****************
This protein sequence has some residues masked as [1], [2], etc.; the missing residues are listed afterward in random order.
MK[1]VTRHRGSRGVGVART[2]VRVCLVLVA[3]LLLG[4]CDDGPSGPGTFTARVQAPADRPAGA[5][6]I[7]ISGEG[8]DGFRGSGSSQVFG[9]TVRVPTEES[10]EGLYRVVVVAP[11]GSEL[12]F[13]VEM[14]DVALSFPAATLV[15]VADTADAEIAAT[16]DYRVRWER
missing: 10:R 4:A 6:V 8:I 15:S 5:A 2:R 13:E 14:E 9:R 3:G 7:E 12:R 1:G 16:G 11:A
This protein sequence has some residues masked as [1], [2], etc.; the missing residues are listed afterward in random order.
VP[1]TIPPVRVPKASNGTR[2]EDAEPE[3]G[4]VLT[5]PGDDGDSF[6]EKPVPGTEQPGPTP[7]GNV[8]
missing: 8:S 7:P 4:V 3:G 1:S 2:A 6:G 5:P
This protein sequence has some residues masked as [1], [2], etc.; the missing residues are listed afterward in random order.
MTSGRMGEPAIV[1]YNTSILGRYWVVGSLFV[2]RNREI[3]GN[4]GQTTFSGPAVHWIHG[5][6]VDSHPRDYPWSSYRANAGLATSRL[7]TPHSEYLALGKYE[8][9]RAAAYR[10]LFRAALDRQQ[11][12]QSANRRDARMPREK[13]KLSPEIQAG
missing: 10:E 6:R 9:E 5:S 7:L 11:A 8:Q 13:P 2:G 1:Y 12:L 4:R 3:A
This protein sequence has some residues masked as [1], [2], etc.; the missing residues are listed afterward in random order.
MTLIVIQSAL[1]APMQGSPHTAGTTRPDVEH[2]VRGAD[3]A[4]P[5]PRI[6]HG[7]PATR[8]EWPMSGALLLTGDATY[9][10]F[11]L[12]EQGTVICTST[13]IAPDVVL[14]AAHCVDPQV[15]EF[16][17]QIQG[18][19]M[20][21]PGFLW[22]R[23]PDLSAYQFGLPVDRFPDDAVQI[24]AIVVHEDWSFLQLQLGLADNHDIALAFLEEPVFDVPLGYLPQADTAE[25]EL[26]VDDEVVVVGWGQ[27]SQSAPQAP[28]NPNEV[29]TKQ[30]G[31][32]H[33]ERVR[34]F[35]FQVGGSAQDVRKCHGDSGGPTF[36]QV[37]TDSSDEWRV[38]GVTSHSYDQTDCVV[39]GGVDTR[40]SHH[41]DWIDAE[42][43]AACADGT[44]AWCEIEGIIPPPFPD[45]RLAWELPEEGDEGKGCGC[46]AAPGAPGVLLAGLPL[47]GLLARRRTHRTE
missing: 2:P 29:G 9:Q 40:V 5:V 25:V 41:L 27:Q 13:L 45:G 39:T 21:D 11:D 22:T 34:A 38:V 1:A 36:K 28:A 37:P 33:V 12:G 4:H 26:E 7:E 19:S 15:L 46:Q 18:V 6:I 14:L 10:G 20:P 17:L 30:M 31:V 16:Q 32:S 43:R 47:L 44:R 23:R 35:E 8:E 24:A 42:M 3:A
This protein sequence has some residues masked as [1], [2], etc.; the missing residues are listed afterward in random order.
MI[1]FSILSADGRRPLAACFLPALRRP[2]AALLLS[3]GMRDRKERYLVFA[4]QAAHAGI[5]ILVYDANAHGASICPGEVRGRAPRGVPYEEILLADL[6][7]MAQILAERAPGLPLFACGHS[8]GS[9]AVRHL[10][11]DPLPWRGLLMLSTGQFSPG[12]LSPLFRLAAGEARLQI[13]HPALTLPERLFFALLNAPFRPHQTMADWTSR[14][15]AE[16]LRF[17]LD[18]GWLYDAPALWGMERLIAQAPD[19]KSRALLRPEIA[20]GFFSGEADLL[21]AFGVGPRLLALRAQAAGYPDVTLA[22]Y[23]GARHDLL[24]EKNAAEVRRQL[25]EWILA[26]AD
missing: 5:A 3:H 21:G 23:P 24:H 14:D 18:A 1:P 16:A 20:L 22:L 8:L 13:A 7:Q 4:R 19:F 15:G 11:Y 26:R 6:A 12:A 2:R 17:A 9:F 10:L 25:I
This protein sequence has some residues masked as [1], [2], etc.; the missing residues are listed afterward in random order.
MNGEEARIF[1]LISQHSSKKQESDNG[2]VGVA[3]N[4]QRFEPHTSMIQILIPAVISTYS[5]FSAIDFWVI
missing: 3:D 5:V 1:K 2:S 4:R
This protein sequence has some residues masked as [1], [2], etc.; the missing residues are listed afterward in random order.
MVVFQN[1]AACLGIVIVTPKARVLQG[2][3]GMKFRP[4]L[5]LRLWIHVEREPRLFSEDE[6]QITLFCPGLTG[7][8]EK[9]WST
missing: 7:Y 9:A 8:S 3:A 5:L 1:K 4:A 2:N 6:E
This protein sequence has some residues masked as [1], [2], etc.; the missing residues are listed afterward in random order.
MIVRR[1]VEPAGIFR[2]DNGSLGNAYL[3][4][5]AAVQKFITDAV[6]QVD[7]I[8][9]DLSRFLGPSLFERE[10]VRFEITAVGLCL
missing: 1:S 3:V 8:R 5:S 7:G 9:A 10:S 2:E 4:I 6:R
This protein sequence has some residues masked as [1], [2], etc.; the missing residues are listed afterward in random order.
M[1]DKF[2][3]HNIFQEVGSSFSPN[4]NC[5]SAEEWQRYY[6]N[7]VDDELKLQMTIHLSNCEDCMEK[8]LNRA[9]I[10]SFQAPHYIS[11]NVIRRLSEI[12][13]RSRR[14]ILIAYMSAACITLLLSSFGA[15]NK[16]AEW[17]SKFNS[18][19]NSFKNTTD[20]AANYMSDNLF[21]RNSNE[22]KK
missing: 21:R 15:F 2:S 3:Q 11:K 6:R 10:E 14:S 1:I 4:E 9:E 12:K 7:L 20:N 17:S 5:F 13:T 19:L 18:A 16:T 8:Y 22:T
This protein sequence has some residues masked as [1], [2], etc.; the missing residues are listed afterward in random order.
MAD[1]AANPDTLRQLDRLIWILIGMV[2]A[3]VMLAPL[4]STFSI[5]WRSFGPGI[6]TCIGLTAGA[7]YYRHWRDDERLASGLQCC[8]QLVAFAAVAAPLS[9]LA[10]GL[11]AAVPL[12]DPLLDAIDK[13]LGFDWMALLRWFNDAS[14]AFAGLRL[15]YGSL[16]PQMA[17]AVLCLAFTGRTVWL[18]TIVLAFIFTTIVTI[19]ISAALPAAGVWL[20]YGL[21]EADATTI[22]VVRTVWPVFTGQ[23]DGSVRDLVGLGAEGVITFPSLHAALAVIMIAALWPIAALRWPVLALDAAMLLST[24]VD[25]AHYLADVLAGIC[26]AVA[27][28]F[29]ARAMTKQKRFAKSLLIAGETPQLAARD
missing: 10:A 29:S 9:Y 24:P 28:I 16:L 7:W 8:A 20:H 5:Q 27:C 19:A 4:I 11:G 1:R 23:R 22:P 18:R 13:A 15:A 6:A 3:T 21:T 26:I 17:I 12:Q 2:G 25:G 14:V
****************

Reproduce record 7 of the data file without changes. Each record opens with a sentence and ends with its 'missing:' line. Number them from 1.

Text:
This protein sequence has some residues masked as [1], [2], etc.; the missing residues are listed afterward in random order.
MVVFQN[1]AACLGIVIVTPKARVLQG[2][3]GMKFRP[4]L[5]LRLWIHVEREPRLFSEDE[6]QITLFCPGLTG[7][8]EK[9]WST
missing: 7:Y 9:A 8:S 3:A 5:L 1:K 4:A 2:N 6:E